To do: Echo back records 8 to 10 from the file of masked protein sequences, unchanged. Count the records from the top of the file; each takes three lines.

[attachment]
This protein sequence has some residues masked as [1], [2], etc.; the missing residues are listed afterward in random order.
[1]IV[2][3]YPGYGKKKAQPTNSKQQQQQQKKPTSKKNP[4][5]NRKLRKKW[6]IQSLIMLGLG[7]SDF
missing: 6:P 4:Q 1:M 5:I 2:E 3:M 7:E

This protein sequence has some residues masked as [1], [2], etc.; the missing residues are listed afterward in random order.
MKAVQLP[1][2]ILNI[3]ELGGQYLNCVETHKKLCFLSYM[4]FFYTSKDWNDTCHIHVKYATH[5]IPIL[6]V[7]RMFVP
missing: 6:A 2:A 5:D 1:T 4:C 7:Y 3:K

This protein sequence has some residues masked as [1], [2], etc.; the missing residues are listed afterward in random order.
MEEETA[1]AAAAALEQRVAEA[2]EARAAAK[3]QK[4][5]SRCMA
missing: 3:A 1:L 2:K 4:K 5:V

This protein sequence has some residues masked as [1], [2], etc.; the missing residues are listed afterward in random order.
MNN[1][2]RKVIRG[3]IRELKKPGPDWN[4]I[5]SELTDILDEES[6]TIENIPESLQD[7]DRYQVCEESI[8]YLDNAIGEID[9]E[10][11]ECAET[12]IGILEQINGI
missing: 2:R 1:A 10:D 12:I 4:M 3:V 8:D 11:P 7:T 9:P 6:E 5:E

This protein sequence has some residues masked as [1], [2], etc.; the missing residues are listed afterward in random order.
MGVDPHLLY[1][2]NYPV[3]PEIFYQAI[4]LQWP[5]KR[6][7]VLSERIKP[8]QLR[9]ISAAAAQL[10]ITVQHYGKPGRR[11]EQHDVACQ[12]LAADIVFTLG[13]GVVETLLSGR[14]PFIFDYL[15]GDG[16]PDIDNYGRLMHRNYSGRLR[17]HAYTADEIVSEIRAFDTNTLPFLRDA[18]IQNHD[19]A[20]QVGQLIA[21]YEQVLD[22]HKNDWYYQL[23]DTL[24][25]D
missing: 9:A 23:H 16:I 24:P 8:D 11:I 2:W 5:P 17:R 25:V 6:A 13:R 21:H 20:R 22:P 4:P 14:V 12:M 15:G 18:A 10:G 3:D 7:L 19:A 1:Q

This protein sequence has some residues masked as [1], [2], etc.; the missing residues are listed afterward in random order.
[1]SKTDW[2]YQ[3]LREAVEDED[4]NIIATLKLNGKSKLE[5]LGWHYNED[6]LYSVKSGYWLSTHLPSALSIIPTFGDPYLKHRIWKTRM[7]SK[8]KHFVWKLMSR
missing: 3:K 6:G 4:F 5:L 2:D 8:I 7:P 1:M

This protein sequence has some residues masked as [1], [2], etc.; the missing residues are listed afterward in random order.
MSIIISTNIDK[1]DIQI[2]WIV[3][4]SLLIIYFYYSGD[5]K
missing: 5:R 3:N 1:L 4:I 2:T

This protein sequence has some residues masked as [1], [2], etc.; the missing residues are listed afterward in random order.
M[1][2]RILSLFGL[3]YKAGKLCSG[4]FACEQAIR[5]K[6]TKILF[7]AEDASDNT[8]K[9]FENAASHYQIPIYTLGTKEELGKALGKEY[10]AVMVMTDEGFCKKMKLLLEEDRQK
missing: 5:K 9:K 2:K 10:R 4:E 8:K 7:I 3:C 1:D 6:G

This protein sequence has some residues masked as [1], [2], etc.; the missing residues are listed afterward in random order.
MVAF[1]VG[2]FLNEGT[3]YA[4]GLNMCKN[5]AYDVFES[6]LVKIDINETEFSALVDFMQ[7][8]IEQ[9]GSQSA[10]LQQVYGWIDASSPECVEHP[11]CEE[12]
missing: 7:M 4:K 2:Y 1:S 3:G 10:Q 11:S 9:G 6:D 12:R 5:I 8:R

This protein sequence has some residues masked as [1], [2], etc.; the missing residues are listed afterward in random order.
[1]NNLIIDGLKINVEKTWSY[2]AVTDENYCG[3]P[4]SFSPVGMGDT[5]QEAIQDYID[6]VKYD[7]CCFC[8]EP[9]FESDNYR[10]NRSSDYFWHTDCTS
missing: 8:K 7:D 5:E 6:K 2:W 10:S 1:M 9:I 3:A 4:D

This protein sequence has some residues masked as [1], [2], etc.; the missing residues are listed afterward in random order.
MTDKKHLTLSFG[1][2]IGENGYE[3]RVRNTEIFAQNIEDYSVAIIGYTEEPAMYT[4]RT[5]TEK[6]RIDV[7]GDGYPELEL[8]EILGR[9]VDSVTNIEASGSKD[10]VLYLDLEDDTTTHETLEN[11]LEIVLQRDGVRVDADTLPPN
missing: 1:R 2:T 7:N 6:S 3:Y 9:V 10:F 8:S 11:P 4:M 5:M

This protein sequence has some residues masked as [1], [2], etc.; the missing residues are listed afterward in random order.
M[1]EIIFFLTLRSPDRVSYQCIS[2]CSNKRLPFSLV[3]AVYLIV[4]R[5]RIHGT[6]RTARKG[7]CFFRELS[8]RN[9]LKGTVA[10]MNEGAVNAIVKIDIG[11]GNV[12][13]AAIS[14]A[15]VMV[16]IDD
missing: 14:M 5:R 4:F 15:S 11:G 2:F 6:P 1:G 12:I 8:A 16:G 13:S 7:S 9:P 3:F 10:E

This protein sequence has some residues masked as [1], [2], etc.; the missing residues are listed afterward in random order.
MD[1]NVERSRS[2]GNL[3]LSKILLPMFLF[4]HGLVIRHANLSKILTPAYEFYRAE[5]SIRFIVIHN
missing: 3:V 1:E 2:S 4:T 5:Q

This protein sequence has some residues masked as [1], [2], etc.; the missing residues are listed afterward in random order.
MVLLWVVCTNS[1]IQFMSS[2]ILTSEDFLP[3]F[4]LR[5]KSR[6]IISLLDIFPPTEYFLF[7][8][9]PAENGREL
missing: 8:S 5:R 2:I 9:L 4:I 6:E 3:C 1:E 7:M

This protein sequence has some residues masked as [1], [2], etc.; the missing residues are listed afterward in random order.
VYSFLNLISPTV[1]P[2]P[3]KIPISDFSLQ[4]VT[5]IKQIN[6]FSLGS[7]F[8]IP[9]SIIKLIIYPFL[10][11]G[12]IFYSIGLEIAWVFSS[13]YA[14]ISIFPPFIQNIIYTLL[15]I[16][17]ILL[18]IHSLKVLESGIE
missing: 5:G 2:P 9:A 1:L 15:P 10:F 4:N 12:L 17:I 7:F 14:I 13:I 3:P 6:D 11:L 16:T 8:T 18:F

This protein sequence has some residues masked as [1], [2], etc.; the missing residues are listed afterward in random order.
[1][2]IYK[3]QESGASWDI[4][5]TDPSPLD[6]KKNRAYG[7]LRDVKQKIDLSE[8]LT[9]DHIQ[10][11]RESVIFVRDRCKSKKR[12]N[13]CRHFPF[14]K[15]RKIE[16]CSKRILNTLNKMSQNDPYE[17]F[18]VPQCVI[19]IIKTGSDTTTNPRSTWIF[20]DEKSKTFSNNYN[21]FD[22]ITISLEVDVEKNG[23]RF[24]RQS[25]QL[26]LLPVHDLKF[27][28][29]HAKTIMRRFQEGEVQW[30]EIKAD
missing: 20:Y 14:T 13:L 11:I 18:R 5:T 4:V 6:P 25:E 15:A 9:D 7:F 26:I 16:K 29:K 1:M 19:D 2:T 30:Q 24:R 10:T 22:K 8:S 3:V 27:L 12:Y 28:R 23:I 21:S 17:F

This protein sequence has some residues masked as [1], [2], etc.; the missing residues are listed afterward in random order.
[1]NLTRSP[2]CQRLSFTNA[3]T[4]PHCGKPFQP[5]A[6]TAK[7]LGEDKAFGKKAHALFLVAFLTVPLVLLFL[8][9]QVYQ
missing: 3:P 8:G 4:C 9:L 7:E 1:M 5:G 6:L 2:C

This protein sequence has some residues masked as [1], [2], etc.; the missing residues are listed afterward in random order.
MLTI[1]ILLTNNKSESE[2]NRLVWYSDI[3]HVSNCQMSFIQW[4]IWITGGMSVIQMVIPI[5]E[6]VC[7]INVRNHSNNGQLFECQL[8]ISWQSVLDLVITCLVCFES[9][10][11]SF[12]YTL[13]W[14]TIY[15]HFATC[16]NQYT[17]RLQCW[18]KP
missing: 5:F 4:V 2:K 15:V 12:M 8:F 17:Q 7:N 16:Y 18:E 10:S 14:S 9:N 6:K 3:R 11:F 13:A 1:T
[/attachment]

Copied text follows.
This protein sequence has some residues masked as [1], [2], etc.; the missing residues are listed afterward in random order.
M[1][2]RILSLFGL[3]YKAGKLCSG[4]FACEQAIR[5]K[6]TKILF[7]AEDASDNT[8]K[9]FENAASHYQIPIYTLGTKEELGKALGKEY[10]AVMVMTDEGFCKKMKLLLEEDRQK
missing: 5:K 9:K 2:K 10:R 4:E 8:K 7:I 3:C 1:D 6:G

This protein sequence has some residues masked as [1], [2], etc.; the missing residues are listed afterward in random order.
MVAF[1]VG[2]FLNEGT[3]YA[4]GLNMCKN[5]AYDVFES[6]LVKIDINETEFSALVDFMQ[7][8]IEQ[9]GSQSA[10]LQQVYGWIDASSPECVEHP[11]CEE[12]
missing: 7:M 4:K 2:Y 1:S 3:G 10:Q 11:S 9:G 6:D 12:R 5:I 8:R

This protein sequence has some residues masked as [1], [2], etc.; the missing residues are listed afterward in random order.
[1]NNLIIDGLKINVEKTWSY[2]AVTDENYCG[3]P[4]SFSPVGMGDT[5]QEAIQDYID[6]VKYD[7]CCFC[8]EP[9]FESDNYR[10]NRSSDYFWHTDCTS
missing: 8:K 7:D 5:E 6:K 2:W 10:S 1:M 9:I 3:A 4:D